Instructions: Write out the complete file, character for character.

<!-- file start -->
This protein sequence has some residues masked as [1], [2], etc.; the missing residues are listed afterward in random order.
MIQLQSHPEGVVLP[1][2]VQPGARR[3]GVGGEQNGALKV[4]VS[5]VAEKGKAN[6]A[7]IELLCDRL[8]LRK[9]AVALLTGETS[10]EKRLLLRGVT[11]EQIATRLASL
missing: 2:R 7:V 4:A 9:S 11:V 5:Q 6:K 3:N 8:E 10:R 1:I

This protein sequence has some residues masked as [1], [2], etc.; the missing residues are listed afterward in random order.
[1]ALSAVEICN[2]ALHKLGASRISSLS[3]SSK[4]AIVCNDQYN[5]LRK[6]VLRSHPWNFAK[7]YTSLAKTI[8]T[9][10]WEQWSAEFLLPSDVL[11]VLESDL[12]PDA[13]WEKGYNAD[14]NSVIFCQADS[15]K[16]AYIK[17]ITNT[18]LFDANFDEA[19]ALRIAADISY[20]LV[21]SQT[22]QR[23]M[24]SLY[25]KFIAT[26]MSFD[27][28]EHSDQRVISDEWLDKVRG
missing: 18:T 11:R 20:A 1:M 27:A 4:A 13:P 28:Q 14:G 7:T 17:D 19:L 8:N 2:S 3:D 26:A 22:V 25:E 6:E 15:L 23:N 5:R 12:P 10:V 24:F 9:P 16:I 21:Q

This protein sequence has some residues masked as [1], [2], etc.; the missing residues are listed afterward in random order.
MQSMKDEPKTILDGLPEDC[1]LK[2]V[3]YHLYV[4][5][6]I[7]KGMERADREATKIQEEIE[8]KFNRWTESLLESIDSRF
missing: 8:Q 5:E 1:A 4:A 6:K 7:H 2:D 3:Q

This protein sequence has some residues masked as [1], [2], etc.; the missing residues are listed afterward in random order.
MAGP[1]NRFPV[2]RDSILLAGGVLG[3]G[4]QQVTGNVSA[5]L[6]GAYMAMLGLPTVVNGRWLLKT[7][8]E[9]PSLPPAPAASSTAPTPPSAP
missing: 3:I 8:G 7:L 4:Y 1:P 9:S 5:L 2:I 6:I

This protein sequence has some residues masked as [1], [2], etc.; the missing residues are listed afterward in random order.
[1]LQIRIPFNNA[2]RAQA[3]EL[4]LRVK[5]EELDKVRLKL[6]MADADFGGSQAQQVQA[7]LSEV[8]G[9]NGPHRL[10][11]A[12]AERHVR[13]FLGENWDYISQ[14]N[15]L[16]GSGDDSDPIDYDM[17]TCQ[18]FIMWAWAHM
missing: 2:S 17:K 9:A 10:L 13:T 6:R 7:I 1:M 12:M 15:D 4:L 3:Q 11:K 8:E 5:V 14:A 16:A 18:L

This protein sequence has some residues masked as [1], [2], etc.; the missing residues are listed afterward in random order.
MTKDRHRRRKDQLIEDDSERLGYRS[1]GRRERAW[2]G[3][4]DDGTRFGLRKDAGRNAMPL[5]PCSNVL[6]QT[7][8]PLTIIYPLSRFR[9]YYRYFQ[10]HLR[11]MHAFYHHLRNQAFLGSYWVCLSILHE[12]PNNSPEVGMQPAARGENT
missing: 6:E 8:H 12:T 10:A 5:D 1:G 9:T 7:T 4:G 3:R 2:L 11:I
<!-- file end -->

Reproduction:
This protein sequence has some residues masked as [1], [2], etc.; the missing residues are listed afterward in random order.
MIQLQSHPEGVVLP[1][2]VQPGARR[3]GVGGEQNGALKV[4]VS[5]VAEKGKAN[6]A[7]IELLCDRL[8]LRK[9]AVALLTGETS[10]EKRLLLRGVT[11]EQIATRLASL
missing: 2:R 7:V 4:A 9:S 11:V 5:Q 6:K 3:N 8:E 10:R 1:I

This protein sequence has some residues masked as [1], [2], etc.; the missing residues are listed afterward in random order.
[1]ALSAVEICN[2]ALHKLGASRISSLS[3]SSK[4]AIVCNDQYN[5]LRK[6]VLRSHPWNFAK[7]YTSLAKTI[8]T[9][10]WEQWSAEFLLPSDVL[11]VLESDL[12]PDA[13]WEKGYNAD[14]NSVIFCQADS[15]K[16]AYIK[17]ITNT[18]LFDANFDEA[19]ALRIAADISY[20]LV[21]SQT[22]QR[23]M[24]SLY[25]KFIAT[26]MSFD[27][28]EHSDQRVISDEWLDKVRG
missing: 18:T 11:R 20:A 1:M 27:A 4:A 13:P 28:Q 14:G 7:T 17:D 19:L 8:N 2:S 3:D 26:A 22:V 25:E 6:E 15:L 23:N 5:R 12:P 10:V 24:F 9:P 16:I 21:Q

This protein sequence has some residues masked as [1], [2], etc.; the missing residues are listed afterward in random order.
MQSMKDEPKTILDGLPEDC[1]LK[2]V[3]YHLYV[4][5][6]I[7]KGMERADREATKIQEEIE[8]KFNRWTESLLESIDSRF
missing: 8:Q 5:E 1:A 4:A 6:K 7:H 2:D 3:Q

This protein sequence has some residues masked as [1], [2], etc.; the missing residues are listed afterward in random order.
MAGP[1]NRFPV[2]RDSILLAGGVLG[3]G[4]QQVTGNVSA[5]L[6]GAYMAMLGLPTVVNGRWLLKT[7][8]E[9]PSLPPAPAASSTAPTPPSAP
missing: 3:I 8:G 7:L 4:Y 1:P 9:S 5:L 2:I 6:I

This protein sequence has some residues masked as [1], [2], etc.; the missing residues are listed afterward in random order.
[1]LQIRIPFNNA[2]RAQA[3]EL[4]LRVK[5]EELDKVRLKL[6]MADADFGGSQAQQVQA[7]LSEV[8]G[9]NGPHRL[10][11]A[12]AERHVR[13]FLGENWDYISQ[14]N[15]L[16]GSGDDSDPIDYDM[17]TCQ[18]FIMWAWAHM
missing: 2:S 17:K 9:A 10:L 13:T 6:R 7:I 1:M 12:M 15:D 4:L 3:Q 11:K 8:E 5:V 14:A 16:A 18:L

This protein sequence has some residues masked as [1], [2], etc.; the missing residues are listed afterward in random order.
MTKDRHRRRKDQLIEDDSERLGYRS[1]GRRERAW[2]G[3][4]DDGTRFGLRKDAGRNAMPL[5]PCSNVL[6]QT[7][8]PLTIIYPLSRFR[9]YYRYFQ[10]HLR[11]MHAFYHHLRNQAFLGSYWVCLSILHE[12]PNNSPEVGMQPAARGENT
missing: 6:E 8:H 12:T 10:A 5:D 1:G 9:T 7:T 4:G 3:R 2:L 11:I